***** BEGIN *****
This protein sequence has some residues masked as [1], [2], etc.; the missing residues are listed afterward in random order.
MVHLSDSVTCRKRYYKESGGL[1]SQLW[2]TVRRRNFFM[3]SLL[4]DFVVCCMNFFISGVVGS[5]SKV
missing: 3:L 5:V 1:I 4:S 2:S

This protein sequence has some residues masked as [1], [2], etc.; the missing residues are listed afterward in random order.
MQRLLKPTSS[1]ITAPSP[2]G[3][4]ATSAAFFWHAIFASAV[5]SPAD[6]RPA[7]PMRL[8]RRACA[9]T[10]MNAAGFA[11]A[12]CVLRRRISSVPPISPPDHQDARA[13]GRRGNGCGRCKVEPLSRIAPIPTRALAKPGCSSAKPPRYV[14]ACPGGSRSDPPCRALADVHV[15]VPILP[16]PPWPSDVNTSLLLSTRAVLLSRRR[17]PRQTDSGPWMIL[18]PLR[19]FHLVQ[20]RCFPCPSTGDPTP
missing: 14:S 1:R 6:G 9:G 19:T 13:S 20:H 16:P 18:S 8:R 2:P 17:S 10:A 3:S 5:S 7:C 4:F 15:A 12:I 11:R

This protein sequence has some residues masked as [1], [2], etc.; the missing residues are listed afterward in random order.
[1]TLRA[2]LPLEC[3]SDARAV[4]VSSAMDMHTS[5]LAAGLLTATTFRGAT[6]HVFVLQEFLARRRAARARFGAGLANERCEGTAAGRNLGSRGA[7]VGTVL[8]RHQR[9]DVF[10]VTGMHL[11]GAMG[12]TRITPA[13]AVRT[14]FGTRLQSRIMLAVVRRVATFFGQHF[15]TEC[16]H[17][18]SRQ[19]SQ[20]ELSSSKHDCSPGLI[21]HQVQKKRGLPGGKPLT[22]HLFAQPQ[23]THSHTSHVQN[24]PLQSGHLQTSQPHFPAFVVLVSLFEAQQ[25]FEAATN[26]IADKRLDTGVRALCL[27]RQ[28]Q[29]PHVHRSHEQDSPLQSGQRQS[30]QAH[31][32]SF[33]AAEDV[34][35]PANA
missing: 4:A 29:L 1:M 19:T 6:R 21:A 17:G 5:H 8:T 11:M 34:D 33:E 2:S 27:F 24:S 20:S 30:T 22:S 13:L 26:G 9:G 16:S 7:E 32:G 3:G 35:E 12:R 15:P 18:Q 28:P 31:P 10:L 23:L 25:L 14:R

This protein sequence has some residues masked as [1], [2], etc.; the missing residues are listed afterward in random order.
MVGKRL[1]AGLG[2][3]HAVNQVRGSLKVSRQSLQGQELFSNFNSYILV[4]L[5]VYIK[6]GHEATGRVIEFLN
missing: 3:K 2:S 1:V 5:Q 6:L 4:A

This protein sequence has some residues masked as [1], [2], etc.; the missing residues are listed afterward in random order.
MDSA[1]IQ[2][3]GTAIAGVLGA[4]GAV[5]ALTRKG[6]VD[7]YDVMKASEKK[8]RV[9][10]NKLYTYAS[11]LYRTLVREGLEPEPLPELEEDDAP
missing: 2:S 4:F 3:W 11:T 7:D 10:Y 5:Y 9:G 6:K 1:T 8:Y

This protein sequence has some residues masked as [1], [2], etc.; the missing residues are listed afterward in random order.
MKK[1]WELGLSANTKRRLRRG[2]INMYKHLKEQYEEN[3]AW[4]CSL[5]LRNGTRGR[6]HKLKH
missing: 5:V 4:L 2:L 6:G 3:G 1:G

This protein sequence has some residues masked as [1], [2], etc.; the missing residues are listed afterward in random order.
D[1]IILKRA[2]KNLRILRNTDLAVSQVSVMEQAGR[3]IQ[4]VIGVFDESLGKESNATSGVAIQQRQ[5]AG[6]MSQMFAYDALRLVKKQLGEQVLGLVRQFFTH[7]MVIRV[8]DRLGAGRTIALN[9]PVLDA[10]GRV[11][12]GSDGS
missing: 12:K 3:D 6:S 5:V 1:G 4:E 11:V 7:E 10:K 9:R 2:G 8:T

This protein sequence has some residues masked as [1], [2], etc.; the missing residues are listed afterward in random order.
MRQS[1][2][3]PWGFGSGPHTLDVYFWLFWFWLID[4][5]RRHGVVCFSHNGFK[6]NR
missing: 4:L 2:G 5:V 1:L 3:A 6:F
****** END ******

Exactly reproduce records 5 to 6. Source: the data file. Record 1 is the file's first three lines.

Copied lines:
This protein sequence has some residues masked as [1], [2], etc.; the missing residues are listed afterward in random order.
MDSA[1]IQ[2][3]GTAIAGVLGA[4]GAV[5]ALTRKG[6]VD[7]YDVMKASEKK[8]RV[9][10]NKLYTYAS[11]LYRTLVREGLEPEPLPELEEDDAP
missing: 2:S 4:F 3:W 11:T 7:D 10:Y 5:Y 9:G 6:K 1:T 8:Y

This protein sequence has some residues masked as [1], [2], etc.; the missing residues are listed afterward in random order.
MKK[1]WELGLSANTKRRLRRG[2]INMYKHLKEQYEEN[3]AW[4]CSL[5]LRNGTRGR[6]HKLKH
missing: 5:V 4:L 2:L 6:G 3:G 1:G